The repeal of the Affordable Care Act could have a profound effect upon many of Roosevelt Island’s residents, particularly those receiving treatment at Coler, the Island’s post-acute care center, as well as thousands of Island Medicaid recipients, according to John Jurenko, vice president of intergovernmental relations and planning at NYC Health and Hospitals Corporation (HHC), the largest public health-care system in the nation.
Jurenko was the keynote speaker at the annual Legislative Forum held March 3 at the Island’s NYC Health and Hospitals/Coler post-acute care center (formerly known as the Coler-Goldwater Specialty Hospital). The 815-bed chronic-care facility, located north of the Octagon, provides rehabilitation and specialty nursing to those on Medicaid and Medicare, and is part of a network of 11 hospitals, trauma centers, neighborhood health centers, nursing homes, and post-acute care centers in New York.
Jurenko’s warning came just days before House Republicans unveiled their plan to repeal the Affordable Care Act (ACA) and replace it with a more conservative vision that replaces federal insurance subsidies with a new form of individual tax credits and grants to help states shape their own policies. According to the proposed terms, the individual mandate for health insurance would be eliminated in favor of tax credits, and the recent Medicaid expansion would be rolled back, among other changes.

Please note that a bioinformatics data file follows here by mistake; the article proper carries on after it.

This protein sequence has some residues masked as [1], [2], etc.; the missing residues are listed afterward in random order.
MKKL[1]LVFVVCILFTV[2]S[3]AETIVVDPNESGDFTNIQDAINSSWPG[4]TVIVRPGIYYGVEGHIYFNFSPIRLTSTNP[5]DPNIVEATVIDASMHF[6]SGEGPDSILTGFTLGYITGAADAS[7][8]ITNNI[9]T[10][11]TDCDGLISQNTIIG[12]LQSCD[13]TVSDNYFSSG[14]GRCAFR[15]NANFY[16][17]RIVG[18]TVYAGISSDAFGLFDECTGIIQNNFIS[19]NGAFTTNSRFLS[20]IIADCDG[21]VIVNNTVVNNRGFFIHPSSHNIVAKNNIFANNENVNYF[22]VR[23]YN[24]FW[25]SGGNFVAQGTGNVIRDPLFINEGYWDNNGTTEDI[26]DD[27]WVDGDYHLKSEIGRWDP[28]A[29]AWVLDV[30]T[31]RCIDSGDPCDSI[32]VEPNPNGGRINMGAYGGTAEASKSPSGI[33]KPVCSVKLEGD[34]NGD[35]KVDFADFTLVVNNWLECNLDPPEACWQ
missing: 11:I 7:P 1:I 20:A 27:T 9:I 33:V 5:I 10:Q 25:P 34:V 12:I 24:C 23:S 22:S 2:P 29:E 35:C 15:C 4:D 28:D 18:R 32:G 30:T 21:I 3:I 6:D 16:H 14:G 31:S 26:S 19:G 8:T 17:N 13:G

According to Jurenko, one of the biggest impacts for his organization would be the rollback of Medicaid coverage.
According to reporting by The New York Times, as of January 2016, 32 states had expanded Medicaid coverage under the ACA or were considering it. The result has been lower premiums for those with health care exchange policies in those states.
“Every state gets a certain amount of funds from the feds. Due to the way [New York] State distributes the funds, we (HHC) would get hit first and worst,” said Jurenko. “If the ACA was repealed in its entirety and nothing were to go in its place, the State has estimated 2.7 million New Yorkers could lose coverage.” According to Jurenko, New York City residents comprise 1.7 million of that number.
Specifically, Jurenko says, 1.1 million New York City Medicaid participants would lose coverage, of which 200,000 are served by HHC. Of those on the Essential Health Plan – lower-income people who don’t qualify for Medicaid or Child Health Plus – 400,000 people in the City would lose coverage. This would also impact 100,000 people who bought their healthcare through the New York State Department of Health.